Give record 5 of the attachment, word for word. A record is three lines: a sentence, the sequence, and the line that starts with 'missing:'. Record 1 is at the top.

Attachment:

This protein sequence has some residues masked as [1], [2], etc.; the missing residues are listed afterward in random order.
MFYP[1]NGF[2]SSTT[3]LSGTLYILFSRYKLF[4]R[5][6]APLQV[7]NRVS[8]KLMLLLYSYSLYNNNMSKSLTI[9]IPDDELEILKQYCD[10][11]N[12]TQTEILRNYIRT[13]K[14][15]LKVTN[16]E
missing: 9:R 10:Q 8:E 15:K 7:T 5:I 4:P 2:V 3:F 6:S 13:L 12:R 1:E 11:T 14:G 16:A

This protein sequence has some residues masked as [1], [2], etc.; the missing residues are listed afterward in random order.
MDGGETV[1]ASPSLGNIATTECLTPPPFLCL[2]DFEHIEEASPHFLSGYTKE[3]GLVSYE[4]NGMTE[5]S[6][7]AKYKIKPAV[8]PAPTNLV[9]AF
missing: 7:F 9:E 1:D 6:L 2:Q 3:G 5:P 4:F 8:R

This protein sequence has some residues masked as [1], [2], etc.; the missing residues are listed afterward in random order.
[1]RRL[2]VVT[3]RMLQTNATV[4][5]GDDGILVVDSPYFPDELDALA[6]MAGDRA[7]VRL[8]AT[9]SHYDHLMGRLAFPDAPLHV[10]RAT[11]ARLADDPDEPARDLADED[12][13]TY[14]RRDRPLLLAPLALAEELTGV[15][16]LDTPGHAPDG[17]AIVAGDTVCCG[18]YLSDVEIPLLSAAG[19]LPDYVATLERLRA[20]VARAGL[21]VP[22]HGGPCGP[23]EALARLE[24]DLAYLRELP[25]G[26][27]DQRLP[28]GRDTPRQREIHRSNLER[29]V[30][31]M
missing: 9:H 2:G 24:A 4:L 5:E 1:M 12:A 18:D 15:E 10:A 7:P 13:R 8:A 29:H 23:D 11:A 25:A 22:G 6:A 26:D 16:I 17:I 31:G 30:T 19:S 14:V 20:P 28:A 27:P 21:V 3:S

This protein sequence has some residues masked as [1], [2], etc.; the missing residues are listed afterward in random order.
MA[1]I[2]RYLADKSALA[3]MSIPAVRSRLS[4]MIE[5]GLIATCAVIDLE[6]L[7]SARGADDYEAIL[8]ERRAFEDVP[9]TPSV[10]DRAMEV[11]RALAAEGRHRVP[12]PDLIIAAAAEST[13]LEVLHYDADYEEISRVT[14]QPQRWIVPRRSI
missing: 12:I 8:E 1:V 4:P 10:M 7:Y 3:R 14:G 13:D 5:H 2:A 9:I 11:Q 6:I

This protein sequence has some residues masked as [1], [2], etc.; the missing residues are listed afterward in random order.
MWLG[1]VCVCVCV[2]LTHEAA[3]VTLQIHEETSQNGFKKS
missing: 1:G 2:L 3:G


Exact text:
This protein sequence has some residues masked as [1], [2], etc.; the missing residues are listed afterward in random order.
MWLG[1]VCVCVCV[2]LTHEAA[3]VTLQIHEETSQNGFKKS
missing: 1:G 2:L 3:G